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In the world of high-dollar corporate philanthropy, non-profits have sometimes gotten a bad rap. While it is true that wealthy corporations and successful businessmen and women have a significant amount of spending power to put towards tackling social issues, they are, in fact, often in the worst position to do so. While their intentions may be good, they often try to apply good business principles to tackling social issues and the two often don’t mix. In addition, it is quite natural for businesses and executives to pour money into causes that benefit themselves in some way, but in the end that often funnels money away from those that genuinely need it the most.

Take the Chan- Zuckerburg foundation for instance. They recently pledged $500 million to help create “affordable housing” in the Bay Area. That sounds, of course, like a noble goal but the question is, affordable to whom? Housing prices around Facebook’s Menlo Park headquarters have skyrocketed from just over $1 million in 2012 to nearly $2.5 million in 2019. This means that executives making 6 figure salaries may struggle to afford a home, let alone workers making high 5-figures. So this “affordable housing” that the Chan-Zuckerburg foundation intends to build will more than likely benefit Facebook’s own lower paid employees than those that are truly needy.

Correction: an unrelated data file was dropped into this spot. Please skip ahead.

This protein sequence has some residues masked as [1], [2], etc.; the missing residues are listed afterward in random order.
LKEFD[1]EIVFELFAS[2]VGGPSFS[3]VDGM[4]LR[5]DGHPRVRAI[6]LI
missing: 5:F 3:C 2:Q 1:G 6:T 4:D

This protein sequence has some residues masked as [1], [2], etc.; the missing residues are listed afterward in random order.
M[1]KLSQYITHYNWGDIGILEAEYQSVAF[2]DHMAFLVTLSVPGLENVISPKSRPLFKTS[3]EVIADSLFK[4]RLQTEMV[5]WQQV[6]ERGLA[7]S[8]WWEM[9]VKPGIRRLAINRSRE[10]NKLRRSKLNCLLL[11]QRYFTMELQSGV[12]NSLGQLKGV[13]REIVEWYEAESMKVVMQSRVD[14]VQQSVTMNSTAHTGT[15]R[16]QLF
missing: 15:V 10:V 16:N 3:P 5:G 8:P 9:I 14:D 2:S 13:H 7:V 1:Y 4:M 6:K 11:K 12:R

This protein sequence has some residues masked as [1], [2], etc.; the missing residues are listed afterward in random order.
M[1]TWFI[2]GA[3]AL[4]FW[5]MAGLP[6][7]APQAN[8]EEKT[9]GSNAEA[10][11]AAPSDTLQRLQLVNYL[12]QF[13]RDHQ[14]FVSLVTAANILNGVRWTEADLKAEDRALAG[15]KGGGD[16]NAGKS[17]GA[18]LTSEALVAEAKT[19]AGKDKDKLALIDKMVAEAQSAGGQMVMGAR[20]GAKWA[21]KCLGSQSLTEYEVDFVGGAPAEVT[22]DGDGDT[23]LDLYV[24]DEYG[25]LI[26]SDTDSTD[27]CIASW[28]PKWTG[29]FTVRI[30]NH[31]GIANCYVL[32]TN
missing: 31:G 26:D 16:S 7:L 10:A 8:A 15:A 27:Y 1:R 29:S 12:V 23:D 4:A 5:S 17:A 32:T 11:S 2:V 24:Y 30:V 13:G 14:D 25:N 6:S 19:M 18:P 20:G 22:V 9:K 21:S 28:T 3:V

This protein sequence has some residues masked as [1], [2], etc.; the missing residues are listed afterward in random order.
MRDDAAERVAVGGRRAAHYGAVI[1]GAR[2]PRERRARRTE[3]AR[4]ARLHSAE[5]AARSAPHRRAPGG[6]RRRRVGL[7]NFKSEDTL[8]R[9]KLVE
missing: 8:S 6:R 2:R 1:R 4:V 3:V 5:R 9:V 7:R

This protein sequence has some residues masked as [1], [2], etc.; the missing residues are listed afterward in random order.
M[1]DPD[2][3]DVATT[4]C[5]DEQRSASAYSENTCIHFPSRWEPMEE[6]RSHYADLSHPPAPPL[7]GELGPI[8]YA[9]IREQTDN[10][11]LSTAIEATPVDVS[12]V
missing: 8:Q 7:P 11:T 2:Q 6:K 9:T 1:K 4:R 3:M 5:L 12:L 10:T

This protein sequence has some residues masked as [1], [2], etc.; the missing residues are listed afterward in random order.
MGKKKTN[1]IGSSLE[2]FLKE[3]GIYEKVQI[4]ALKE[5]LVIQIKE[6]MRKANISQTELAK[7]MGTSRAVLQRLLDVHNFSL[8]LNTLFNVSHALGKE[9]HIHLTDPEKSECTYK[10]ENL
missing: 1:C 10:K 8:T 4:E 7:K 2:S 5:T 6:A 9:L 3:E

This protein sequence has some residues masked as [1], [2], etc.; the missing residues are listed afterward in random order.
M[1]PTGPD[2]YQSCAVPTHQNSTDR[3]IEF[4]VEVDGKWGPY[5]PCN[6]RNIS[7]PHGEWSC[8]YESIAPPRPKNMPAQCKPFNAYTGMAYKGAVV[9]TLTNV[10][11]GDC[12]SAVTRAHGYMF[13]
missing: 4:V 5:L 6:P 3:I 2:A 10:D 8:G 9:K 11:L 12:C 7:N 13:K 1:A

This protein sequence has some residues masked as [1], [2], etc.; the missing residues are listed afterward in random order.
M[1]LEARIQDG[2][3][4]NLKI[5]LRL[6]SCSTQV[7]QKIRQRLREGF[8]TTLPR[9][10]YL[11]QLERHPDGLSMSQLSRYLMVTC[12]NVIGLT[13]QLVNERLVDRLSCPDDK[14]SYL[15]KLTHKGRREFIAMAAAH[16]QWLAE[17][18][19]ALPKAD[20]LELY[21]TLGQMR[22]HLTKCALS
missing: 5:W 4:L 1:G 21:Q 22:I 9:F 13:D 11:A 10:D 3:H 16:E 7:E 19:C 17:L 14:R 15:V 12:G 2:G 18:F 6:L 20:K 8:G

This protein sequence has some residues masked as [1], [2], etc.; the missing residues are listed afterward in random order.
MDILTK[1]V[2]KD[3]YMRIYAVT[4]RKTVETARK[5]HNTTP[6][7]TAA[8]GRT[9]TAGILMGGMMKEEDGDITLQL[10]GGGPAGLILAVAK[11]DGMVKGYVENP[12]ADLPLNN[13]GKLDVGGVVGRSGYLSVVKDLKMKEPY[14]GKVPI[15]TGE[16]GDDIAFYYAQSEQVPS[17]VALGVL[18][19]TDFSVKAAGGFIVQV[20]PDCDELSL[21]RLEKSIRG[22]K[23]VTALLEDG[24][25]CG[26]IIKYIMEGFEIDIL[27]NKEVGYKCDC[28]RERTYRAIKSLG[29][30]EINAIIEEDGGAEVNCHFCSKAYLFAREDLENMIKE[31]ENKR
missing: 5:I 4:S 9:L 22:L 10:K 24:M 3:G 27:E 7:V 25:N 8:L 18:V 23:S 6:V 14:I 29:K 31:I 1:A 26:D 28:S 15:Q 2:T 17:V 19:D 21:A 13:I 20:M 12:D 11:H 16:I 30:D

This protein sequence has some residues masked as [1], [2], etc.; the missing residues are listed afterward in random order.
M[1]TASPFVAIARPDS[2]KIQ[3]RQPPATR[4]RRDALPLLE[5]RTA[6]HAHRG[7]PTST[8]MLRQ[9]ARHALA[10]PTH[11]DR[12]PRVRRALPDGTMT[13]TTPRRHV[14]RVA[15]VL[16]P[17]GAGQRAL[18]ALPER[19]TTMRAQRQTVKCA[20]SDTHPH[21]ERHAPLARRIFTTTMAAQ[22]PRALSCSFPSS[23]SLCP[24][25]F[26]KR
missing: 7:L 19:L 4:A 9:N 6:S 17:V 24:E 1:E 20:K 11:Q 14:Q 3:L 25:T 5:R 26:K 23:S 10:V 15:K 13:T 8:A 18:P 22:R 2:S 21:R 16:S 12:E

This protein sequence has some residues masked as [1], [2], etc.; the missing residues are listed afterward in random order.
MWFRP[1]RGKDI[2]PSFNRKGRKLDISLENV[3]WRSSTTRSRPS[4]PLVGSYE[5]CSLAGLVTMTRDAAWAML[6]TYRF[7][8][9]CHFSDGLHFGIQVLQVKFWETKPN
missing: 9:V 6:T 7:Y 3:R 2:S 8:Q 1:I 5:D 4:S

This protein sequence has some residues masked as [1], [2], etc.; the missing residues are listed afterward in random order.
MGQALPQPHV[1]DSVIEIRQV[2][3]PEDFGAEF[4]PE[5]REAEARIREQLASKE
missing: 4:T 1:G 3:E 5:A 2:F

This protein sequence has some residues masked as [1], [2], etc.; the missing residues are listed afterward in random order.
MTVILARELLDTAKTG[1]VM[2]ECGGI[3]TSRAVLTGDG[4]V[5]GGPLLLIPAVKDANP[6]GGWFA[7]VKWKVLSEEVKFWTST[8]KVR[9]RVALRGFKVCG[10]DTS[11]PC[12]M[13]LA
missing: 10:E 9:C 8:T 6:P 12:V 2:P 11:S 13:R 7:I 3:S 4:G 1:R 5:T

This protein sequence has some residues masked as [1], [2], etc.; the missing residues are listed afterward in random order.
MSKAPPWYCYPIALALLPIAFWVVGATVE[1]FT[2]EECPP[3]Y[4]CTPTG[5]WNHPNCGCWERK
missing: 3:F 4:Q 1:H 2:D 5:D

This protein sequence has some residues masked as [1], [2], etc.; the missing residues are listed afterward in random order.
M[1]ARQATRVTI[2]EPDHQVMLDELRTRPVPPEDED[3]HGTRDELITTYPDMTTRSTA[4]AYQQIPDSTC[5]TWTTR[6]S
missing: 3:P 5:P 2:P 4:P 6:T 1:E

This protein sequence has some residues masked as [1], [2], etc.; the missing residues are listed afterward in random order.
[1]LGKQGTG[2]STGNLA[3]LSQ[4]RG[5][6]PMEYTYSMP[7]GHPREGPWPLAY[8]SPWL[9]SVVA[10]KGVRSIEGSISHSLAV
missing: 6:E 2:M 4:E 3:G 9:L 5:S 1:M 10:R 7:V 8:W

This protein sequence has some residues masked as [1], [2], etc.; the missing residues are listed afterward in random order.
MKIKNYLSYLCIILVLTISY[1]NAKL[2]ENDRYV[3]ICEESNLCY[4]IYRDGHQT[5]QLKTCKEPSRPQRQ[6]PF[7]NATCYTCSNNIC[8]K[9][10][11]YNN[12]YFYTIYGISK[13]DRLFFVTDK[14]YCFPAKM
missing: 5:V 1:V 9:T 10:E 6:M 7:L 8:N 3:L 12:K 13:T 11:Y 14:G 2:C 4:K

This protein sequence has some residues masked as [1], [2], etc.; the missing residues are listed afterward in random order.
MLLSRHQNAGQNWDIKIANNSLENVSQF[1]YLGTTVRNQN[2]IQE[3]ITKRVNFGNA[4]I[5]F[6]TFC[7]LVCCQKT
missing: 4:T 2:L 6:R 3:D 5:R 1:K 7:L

In addition, while business models are good for business, they are not always good for charities. Take a food bank for instance. While it may make good business sense to have a single large food bank in a central location, that doesn’t always help the very people that food banks are intended to help. The financially struggling – those most likely to need the assistance of food banks in the first place – are often already working 2-3 jobs and in many cases are dependent on public transportation. It can often take an hour or more to get anywhere on public transportation, which means they would need to spend several hours in between their long working hours just going to get food.
Non-profits also offer a number of benefits that are often overlooked. Not only are non-profits not required to pay taxes, which means all contributions can be cycled directly towards their endeavors, but donors also receive a tax deduction for supporting the charity. Non-profits are also capable of attracting talent that big corporations often can’t, largely because non-profits are generally free from corporate goals and aims. While non-profits may never have the budgets that corporate philanthropy does, in the end, they may do far more good in spite of it.